BADDAWI CAMP, Lebanon, 5 September (IPS) - There is a new look to the entrance of the Palestinian refugee camp Baddawi in northern Lebanon. Hanging above the armed man who guards the entrance are posters of Sheikh Ahmed Yassin, the slain spiritual leader of Hamas, and other fighters from the Palestinian guerrilla group. Nearby, a huge Hamas banner covers the side of a house, and down the road Hamas flags flutter in the wind.
Just months ago, such banners and posters would have been torn down by supporters of the rival Fatah party. But many residents here say that they have grown disillusioned with Fatah (known in Lebanon as Fatah Abu Ammar) after its defeat in Gaza in June and its handling of the crisis at the nearby refugee camp Nahr al-Bared.
When Islamic militants opened fire on Lebanese security forces in late May, the Lebanese army entered Nahr al-Bared despite a long-standing agreement that allows Palestinian groups to police the camps. The ensuing battle between the army and the militants completely destroyed the camp and displaced thousands of Palestinians.
Palestine Liberation Organization (PLO) officials in Lebanon, led by members of the Fatah party, sided with the army, despite what many here perceive as indiscriminate shelling of Nahr al-Bared.
On Sunday, the Lebanese army declared victory, after more than three months of fighting, and everywhere Lebanese are waving flags and honking horns in support. But instead of rejoicing, many Palestinians here are angry with Fatah and the PLO for failing to protect civilians.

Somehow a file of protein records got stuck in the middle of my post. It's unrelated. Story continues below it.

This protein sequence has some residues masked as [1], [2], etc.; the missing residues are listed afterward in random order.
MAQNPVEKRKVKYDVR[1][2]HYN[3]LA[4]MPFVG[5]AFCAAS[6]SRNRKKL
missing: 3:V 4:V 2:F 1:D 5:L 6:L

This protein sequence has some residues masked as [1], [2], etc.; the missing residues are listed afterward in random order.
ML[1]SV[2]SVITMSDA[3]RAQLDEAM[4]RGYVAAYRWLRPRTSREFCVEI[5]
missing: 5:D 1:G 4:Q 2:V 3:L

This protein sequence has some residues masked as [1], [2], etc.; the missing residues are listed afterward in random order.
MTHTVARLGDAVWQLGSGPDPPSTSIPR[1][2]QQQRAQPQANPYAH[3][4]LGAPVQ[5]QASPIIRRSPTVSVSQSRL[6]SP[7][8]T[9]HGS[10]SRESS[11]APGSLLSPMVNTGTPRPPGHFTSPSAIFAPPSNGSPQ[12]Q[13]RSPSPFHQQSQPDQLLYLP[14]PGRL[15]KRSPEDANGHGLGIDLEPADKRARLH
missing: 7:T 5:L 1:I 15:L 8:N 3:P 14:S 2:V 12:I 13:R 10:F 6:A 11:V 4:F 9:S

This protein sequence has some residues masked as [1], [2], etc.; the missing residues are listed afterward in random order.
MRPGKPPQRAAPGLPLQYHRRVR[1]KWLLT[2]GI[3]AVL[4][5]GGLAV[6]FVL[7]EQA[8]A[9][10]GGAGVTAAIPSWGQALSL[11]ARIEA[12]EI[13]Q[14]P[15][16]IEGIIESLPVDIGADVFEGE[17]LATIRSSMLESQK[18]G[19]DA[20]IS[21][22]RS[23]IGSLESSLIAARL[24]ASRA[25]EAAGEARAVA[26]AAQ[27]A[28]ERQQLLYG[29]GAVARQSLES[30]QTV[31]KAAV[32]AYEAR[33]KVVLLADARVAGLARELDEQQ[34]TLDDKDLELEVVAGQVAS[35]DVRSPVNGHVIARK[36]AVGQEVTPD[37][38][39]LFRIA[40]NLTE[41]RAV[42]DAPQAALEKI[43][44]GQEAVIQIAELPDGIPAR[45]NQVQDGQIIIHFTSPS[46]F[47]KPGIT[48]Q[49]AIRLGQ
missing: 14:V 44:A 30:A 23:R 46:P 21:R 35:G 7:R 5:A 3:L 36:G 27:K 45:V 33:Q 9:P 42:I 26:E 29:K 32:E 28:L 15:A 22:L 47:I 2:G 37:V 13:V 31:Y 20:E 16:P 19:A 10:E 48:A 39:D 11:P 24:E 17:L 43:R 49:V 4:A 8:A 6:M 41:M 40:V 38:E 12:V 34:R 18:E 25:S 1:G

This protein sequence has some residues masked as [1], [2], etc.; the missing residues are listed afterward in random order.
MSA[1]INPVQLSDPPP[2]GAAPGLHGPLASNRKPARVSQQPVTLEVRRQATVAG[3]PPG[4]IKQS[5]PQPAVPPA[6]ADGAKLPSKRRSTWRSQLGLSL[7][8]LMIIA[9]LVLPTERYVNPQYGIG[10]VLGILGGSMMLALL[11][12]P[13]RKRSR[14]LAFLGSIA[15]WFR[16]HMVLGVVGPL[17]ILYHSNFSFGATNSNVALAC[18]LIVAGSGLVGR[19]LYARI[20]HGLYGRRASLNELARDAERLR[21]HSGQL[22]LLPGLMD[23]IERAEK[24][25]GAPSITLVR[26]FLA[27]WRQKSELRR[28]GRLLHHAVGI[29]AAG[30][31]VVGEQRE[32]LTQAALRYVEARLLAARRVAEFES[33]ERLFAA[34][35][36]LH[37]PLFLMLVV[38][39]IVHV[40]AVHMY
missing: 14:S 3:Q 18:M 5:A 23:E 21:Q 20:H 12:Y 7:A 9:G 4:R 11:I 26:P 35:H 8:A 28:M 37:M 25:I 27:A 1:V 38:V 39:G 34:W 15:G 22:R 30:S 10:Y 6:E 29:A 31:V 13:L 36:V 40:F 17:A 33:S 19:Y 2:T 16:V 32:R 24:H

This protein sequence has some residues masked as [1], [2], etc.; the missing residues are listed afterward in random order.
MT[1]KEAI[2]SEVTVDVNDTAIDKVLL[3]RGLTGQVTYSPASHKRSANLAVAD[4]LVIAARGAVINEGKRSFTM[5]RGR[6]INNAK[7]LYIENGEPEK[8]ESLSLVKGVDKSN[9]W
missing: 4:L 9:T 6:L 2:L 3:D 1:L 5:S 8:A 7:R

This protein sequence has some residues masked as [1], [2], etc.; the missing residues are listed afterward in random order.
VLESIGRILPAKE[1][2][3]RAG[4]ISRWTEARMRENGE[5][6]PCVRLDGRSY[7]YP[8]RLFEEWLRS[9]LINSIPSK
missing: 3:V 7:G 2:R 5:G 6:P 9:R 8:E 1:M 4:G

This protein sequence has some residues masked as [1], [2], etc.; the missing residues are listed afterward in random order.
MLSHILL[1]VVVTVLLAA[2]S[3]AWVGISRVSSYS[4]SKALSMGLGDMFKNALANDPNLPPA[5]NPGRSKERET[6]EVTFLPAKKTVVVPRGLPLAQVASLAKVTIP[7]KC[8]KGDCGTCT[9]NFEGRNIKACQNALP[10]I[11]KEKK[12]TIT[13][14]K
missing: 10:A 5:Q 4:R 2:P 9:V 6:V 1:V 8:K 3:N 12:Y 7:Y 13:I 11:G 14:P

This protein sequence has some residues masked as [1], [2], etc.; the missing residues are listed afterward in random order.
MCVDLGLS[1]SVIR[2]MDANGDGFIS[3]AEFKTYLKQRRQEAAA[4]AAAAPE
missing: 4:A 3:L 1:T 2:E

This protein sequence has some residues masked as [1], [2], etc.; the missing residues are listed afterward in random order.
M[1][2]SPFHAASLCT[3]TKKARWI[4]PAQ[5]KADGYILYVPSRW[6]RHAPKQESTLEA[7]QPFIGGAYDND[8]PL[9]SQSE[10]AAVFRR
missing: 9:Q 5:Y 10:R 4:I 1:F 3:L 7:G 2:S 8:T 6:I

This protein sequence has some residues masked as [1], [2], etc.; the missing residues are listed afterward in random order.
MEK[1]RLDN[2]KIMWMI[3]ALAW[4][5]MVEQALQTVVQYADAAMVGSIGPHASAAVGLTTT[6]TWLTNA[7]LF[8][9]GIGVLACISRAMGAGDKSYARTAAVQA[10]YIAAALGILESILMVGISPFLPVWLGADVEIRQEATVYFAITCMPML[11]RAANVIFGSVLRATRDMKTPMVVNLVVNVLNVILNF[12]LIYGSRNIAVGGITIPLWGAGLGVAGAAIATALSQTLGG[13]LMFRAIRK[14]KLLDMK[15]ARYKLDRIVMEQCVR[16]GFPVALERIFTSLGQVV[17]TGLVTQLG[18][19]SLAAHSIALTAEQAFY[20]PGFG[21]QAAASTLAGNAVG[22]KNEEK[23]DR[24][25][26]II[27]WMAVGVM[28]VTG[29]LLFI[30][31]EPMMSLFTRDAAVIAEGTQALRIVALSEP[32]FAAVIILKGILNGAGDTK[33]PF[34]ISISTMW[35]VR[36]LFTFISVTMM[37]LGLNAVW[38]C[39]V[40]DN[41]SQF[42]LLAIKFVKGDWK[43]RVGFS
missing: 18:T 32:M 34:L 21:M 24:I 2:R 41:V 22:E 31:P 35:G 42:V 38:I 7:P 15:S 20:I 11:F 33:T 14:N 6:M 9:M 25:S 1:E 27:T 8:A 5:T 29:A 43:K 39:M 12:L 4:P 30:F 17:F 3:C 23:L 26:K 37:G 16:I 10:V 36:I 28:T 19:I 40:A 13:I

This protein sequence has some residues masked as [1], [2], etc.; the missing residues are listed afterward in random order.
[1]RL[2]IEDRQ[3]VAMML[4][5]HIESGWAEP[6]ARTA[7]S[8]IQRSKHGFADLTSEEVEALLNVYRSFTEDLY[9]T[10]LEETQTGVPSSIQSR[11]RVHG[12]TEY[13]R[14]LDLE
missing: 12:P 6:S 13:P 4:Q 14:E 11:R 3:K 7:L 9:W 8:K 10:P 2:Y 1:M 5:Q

“These politicians allowed the Lebanese army to destroy the whole camp,” said former Nahr al-Bared resident Abdel Salaam Khader, who lost a brother in the fighting. “We have been exposed many, many times to Israeli bombs, but even the Israelis destroyed certain places and not a whole camp.”
He added, “They could have dealt with the fighters in a different way, not in a military way. The Palestinian leaders made an agreement with the government that caused us to lose our homes and possessions.”
When fighting began and the first wave of displaced Palestinians arrived at the Baddawi camp, Fatah leaders promised funds for reconstruction, compensation for victims of violence, and talks with the army to ensure that the camp would not be destroyed. But according to many of the displaced, the Palestinian leadership has not delivered on any of these promises. Locals also accuse Fatah and other PLO leaders of not preventing the army from arbitrarily detaining and torturing Palestinians fleeing the violence.
“Fatah Abu Ammar did not protect civilians, and on the contrary they gave the Lebanese army and government all the help they needed,” said a former Nahr al-Bared resident who asked not to be named. “Until now we don’t have a clear timetable about the future, about the rebuilding of our camp, the date of our return, or what will happen to Nahr al-Bared. Fatah Abu Ammar didn’t give us any help; they only went on TV and made grand promises. They only give money to those who belong to them. But Fatah Abu Ammar has given us nothing.”
Samer Diad, another local resident, added, “While Abu Ammar (Yasser Arafat) was alive, we called them Fatah Abu Ammar. Now we call them Fatah of the Thieves.”